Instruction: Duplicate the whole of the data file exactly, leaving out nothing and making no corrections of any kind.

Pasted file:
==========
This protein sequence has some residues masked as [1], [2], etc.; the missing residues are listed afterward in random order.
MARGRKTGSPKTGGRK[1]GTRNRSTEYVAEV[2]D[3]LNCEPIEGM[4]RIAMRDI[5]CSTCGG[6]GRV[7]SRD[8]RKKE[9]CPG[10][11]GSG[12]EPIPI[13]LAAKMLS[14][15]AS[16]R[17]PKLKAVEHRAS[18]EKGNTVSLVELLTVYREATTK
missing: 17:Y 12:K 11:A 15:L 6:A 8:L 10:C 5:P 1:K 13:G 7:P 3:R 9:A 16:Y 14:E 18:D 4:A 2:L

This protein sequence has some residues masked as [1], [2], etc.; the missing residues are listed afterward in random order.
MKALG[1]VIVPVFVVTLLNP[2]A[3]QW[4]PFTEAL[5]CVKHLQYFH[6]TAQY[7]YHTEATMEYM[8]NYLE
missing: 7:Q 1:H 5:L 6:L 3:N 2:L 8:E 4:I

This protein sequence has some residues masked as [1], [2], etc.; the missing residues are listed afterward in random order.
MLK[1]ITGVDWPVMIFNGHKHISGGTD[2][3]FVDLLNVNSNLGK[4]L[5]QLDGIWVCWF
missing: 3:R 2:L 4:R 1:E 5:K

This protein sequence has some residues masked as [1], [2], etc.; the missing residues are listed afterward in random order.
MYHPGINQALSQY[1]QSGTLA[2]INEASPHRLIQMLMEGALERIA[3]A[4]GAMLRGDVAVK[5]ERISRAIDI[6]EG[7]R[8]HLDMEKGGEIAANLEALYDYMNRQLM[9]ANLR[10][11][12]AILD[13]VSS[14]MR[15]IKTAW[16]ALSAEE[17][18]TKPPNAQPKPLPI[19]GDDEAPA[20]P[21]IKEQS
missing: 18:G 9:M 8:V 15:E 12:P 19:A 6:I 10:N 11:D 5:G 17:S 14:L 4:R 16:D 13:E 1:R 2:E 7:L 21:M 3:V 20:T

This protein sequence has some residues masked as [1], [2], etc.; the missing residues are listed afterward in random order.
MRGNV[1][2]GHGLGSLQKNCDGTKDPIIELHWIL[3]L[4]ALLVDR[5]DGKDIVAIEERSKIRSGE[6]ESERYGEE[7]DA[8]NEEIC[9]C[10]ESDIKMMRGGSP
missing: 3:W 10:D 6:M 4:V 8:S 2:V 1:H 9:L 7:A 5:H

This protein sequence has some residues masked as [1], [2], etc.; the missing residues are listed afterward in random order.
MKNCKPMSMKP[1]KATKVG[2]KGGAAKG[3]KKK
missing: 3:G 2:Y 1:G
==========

This protein sequence has some residues masked as [1], [2], etc.; the missing residues are listed afterward in random order.
MARGRKTGSPKTGGRK[1]GTRNRSTEYVAEV[2]D[3]LNCEPIEGM[4]RIAMRDI[5]CSTCGG[6]GRV[7]SRD[8]RKKE[9]CPG[10][11]GSG[12]EPIPI[13]LAAKMLS[14][15]AS[16]R[17]PKLKAVEHRAS[18]EKGNTVSLVELLTVYREATTK
missing: 17:Y 12:K 11:A 15:L 6:A 8:L 10:C 5:P 1:K 13:G 7:P 3:R 9:A 16:Y 14:E 18:D 4:A 2:L

This protein sequence has some residues masked as [1], [2], etc.; the missing residues are listed afterward in random order.
MKALG[1]VIVPVFVVTLLNP[2]A[3]QW[4]PFTEAL[5]CVKHLQYFH[6]TAQY[7]YHTEATMEYM[8]NYLE
missing: 7:Q 1:H 5:L 6:L 3:N 2:L 8:E 4:I

This protein sequence has some residues masked as [1], [2], etc.; the missing residues are listed afterward in random order.
MLK[1]ITGVDWPVMIFNGHKHISGGTD[2][3]FVDLLNVNSNLGK[4]L[5]QLDGIWVCWF
missing: 3:R 2:L 4:R 1:E 5:K

This protein sequence has some residues masked as [1], [2], etc.; the missing residues are listed afterward in random order.
MYHPGINQALSQY[1]QSGTLA[2]INEASPHRLIQMLMEGALERIA[3]A[4]GAMLRGDVAVK[5]ERISRAIDI[6]EG[7]R[8]HLDMEKGGEIAANLEALYDYMNRQLM[9]ANLR[10][11][12]AILD[13]VSS[14]MR[15]IKTAW[16]ALSAEE[17][18]TKPPNAQPKPLPI[19]GDDEAPA[20]P[21]IKEQS
missing: 18:G 9:M 8:V 15:E 12:P 19:A 6:I 10:N 11:D 5:G 17:S 14:L 4:R 16:D 13:E 1:R 2:E 7:L 21:M 3:V 20:T

This protein sequence has some residues masked as [1], [2], etc.; the missing residues are listed afterward in random order.
MRGNV[1][2]GHGLGSLQKNCDGTKDPIIELHWIL[3]L[4]ALLVDR[5]DGKDIVAIEERSKIRSGE[6]ESERYGEE[7]DA[8]NEEIC[9]C[10]ESDIKMMRGGSP
missing: 3:W 10:D 6:M 4:V 8:S 2:V 1:H 9:L 7:A 5:H

This protein sequence has some residues masked as [1], [2], etc.; the missing residues are listed afterward in random order.
MKNCKPMSMKP[1]KATKVG[2]KGGAAKG[3]KKK
missing: 3:G 2:Y 1:G